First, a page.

"If the divine creator has taken pains to give us delicious and exquisite things to eat, the least we can do is prepare them well and serve them with ceremony."

~ Fernand Point

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Interesting point. In my experience, in all the non-food aspects it is definitely four-star (the room, the service, the lack of music and/or other distractions -- which ADNY has in spades!); it's the food that could keep it at three.

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I'm going back next month and I've never had a problem with the food. It's probably first or second in kitchen consistency. If there's a problem, it may be with the menu in that it lacks a certain depth. But that should not keep it from being considered as the top place in NYC.

Rich Schulhoff

Opinions are like friends, everyone has some but what matters is how you respect them!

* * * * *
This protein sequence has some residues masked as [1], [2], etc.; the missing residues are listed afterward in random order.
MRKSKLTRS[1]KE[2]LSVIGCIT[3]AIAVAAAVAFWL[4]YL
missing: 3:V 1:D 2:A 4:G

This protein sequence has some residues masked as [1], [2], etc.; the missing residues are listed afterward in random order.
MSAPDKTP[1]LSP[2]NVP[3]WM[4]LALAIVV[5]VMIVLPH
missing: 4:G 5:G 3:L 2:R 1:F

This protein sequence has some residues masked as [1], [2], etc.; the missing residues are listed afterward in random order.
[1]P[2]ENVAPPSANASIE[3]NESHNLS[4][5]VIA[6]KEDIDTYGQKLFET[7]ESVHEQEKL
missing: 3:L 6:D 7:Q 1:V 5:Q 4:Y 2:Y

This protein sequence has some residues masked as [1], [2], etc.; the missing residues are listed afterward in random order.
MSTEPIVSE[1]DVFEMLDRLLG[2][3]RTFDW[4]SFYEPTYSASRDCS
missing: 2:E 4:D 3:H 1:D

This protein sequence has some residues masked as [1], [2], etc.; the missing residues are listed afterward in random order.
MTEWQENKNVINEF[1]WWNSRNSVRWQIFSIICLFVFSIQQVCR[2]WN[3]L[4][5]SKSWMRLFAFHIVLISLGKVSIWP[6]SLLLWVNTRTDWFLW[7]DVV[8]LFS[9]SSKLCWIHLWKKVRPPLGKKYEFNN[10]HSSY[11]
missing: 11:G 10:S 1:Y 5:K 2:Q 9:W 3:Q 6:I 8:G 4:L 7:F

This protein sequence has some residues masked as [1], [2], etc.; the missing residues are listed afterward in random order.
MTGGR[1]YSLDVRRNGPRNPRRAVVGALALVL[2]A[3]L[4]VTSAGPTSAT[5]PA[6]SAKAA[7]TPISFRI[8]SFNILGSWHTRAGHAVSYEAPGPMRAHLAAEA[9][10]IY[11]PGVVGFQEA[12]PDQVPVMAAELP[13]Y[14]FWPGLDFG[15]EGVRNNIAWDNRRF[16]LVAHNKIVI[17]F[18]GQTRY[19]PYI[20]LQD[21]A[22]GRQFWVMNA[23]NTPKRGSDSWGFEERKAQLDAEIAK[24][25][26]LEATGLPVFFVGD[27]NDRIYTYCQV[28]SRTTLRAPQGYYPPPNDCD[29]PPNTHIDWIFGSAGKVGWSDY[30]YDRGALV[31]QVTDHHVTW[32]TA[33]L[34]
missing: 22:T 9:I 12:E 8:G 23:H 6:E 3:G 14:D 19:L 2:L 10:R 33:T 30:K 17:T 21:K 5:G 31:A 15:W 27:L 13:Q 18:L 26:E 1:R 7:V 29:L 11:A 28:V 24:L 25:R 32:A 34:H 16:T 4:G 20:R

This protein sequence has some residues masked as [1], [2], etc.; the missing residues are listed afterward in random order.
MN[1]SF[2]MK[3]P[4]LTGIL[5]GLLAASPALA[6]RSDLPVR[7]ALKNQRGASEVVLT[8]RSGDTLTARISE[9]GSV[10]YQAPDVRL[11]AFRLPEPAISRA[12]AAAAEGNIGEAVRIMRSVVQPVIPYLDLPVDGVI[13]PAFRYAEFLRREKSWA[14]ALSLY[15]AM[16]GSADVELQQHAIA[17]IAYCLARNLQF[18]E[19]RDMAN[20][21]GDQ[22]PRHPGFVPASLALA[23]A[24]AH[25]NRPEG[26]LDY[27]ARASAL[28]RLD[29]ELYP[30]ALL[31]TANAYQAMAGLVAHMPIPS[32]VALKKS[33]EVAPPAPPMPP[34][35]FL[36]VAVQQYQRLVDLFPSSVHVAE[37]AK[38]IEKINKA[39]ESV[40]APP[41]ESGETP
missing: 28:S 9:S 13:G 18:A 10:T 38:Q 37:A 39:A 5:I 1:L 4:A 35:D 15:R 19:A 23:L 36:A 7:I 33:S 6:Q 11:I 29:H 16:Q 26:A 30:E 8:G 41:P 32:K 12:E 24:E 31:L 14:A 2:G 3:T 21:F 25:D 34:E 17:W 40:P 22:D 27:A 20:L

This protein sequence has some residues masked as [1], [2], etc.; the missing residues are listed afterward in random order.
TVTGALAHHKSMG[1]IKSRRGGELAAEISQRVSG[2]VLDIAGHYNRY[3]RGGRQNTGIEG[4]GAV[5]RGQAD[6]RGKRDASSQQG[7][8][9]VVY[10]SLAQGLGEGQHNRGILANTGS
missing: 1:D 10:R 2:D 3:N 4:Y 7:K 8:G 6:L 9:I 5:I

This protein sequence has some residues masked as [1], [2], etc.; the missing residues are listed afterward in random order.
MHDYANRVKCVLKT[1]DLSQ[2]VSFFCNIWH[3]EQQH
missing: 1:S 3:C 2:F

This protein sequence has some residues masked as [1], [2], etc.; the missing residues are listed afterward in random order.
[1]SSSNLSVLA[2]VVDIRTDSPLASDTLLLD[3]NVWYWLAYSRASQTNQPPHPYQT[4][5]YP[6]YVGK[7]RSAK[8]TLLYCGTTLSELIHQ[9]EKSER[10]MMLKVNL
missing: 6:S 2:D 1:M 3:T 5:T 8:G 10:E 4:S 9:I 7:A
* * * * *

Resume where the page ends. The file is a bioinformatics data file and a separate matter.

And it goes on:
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A small group of us had lunch at the end of last month. This was my first visit to the highly recommended room and we were excited but soon very dissapointed. We ordered the prix fixe lunch menu and two botles of wine. The service was professional and well trained but our specific table 'captain' was devoid of any personality or likability. I love the austerity of the room and there were some beautiful flower arrangements about the space. The amount of windows and light was fantastic and it was a beautiful day. It didn't care for the curtains though. So this was our meal:

Soup of the day: corn and lobster chowder. The broth was fine, cream makes everything taste better, right? The corn, though, was coarse and chewy. As if it had been frozen for some time. I shouldn't spend the afternoon picking it out of my teeth. It didn't have the flavor of real corn for some reason and I still believe no one should be serving corn in a three star restaurant in the month of May. In New York. Oh, and thanks for the lobster, a small knuckle piece.